Vegetables

Broccoli/Cauliflower

Broccoli is steady but limited as growers are trying to harvest enough product to keep up with demand. Fortunately, prices should be coming down. Cauliflower has been very limited. Recent warm temperatures affected young blocks of cauliflower and rendered more mature blocks unusable. Prices are expected to drop.

Brussels Sprout

It’s Brussels season! Supply is strong and quality looks great. We’re seeing clean, beautiful sprouts. Be sure to keep this popular item stocked as we inch closer to the Thanksgiving holiday.

Cabbage

Green cabbage is readily available with competitive pricing. Napa is also in good supply. Savoy has been limited and spotty due to sizing and labor issues.

Carrot

There’s no reprieve for the carrot market. Cal-Organic reported a gap in supply on bunched carrots for the month of October. This impacts overall supply and prices are on the rise. Bulk rainbow carrots are also gapping in supply for a few weeks.

Cucumber

The cucumber market has not improved much from previous weeks. Persian ‘cukes are very limited; there is not much supply available right now. Slicers are more plentiful with both California and Mexican product available. European cucumbers are in better supply and prices are promotable, but expected to go up.

Eggplant

Globe eggplant supply has suddenly tightened up. However, there’s lots of specialty varieties available on the market. Talk to your Account Manager if you’re interested in specific varieties.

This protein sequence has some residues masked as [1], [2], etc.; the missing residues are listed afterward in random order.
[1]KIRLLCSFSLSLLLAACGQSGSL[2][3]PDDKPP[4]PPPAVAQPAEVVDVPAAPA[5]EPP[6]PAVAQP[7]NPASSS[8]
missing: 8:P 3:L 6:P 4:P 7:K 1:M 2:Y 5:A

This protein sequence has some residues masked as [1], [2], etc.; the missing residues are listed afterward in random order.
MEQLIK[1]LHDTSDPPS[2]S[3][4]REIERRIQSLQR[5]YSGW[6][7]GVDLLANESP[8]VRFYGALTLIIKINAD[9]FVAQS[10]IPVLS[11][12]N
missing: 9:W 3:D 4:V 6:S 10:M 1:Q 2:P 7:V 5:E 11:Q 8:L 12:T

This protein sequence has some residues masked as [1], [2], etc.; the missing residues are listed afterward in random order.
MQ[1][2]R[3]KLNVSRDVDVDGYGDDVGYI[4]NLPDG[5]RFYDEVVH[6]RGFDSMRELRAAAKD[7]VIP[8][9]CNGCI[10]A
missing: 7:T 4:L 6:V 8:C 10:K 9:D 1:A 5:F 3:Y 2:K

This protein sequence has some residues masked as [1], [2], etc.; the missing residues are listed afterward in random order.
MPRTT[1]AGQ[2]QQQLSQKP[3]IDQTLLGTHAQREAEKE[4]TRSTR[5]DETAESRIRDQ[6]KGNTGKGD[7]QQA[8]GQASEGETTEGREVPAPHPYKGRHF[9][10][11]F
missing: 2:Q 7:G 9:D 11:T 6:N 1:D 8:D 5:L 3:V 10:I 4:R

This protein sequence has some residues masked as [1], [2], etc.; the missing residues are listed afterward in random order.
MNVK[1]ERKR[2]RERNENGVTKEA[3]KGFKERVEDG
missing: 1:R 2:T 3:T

Greens, Lettuce & Herbs

Boxed greens have been relatively stable. Baby Lacinato Kale and Baby Spinach are limited but Arugula and Spring Mix are in good supply. Bunched chard supply remains tights and prices are up slightly. Dino aka “Lacinato Kale” is not readily available but there is plenty of Green Curly Kale available at sharp pricing. Lettuce prices are expected to increase this month as production tightens due to gaps between blocks. Many growers are transitioning to new blocks which require some time to size up. Little Gem volume is slowing down but should be available until late fall. There is not much Basil on the market; supply is limited during transition from summer to fall. Bunched Oregano and Tarragon are more readily available but volume is still limited.

Mushroom

Now is the time to give your mushroom display a refresh. We have plenty on hand including Portabella, Shiitake, Crimini and delicious Beech mushrooms in white and brown. Supply is expected to be steady as head into the holiday season. Check out our ever-changing list of specialty mushrooms—Trumpet Royale, Maitake Frondosa, chef sampler and more! Specialty mushrooms require 2 days preorder so talk to your Account Manager about ordering ahead!

Pepper

Bell peppers remain pretty steady in supply and price. Specialty sweet peppers are starting to wind down. Jalapenos are in good supply. Habaneros have been high demand but unfortunately unavailable due to a shortage on the market right now.

Roots